Here is where Microsoft should just stop this farce and release a low-cost update DVD that contains an all-new unpatched OS for users who registered with the company. This is the way things used to be in the olden days (in a way). This would encourage registration, which Microsoft has troubles with too.

I am actually jealous of the new user with a new machine and the latest version of Windows 10, a clean version without a million patches.

Microsoft makes more than enough money to do this OS reboot, and I would welcome it. But the way things go, there would be an online automated patch the next week anyway. In the meantime, get yourself a backup boot disk and get ready for an epic fail. It is coming.

How AI, ML Will Transform Speech-to-Text, Language Translations

One of the most impressive demos at Google I/O was Duplex, an artificial intelligence that made calls to places of business—in this case a hair salon and a restaurant—to book appointments. The humans on the other end of the line were seemingly none the wiser, and Duplex handled challenges with ease, like when the restaurant said it didn’t accept reservations for small parties.

This particular AI announcement got a lot of coverage at Google I/O, but AI and machine learning was prevalent in all the products and services showed at the developers conference. Just look at this chart, which Google displayed at an AI-focused analyst event the day before I/O opened.

There were two other things showed at that event that I consider potential game changers.

The first is how AI is applied to voice-to-text translation. The goal is to get this to 99 percent accuracy using AI and ML over the next few years. That said, the demos in which they dictated comments into various G-Suite applications were already pretty accurate. We also saw a more in-depth demo of Smart Compose, where a person writes a sentence in Gmail, and Smart Compose writes the next sentence for you based on the first sentence’s context.

Various voice-recognition products, such as Dragon Dictate, have been on the market for years. But these programs relied on localized software and took advantage of the current processing power available at the time of each release. These programs did get better over the years, but if you ad AI and ML, the accuracy rate is bound to get better.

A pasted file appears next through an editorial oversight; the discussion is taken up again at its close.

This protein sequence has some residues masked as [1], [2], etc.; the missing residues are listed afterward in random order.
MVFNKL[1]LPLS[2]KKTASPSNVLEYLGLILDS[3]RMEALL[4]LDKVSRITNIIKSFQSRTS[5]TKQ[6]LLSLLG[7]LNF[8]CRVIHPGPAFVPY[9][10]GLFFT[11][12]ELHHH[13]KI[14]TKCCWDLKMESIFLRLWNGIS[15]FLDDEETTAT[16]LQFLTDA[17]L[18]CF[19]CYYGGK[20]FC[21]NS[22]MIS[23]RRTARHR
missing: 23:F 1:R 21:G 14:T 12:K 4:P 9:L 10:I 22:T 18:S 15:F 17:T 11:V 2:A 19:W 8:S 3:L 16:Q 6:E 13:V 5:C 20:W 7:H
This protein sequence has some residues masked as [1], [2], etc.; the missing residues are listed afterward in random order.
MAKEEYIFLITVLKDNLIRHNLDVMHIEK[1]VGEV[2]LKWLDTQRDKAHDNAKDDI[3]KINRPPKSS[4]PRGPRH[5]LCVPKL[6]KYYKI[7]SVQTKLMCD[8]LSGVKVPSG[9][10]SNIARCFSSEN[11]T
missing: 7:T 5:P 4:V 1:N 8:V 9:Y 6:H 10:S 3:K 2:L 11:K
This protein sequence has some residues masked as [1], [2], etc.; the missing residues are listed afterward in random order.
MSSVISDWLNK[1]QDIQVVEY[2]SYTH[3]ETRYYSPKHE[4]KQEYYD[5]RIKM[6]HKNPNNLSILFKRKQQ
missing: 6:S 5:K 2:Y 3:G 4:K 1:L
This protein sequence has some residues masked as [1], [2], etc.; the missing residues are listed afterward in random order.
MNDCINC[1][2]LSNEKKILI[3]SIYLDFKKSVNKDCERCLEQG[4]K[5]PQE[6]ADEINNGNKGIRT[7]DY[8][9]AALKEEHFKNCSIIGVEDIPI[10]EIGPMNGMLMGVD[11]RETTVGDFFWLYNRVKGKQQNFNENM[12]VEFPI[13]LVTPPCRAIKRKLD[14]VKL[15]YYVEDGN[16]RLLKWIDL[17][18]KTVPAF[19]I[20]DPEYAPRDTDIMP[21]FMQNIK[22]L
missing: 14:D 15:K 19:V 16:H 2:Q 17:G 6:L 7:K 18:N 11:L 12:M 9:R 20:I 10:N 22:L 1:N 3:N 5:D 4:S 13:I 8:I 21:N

Google understands the importance of speech-to-text as it relates to our everyday lives. An accurate voice-to-text interface is critical when answering a message while driving. It is a meaningful way to respond to an email or text message on wearables or smartphones. It will eventually become a valuable input when using mixed reality glasses, where using voice as part of the navigation process and voice-to-text is needed for various types of AR applications.

The second is how AI and ML are used in Google Translate, which will be genuinely transformative when translations occur in real time. As an international traveler who only speaks English, this type of translation would be a godsend. There are some handheld devices that attempt to translate what you say into a local language, but they currently have many limitations.

Google has its eye on this type of translation, so it’s safe to say we could see some real breakthroughs in more accurate language translation on Android phones shortly. Apple also has AI and ML research going on around various aspects of voice and text translation so it too, along with potential partners, could deliver a mobile language translation solution on iOS someday.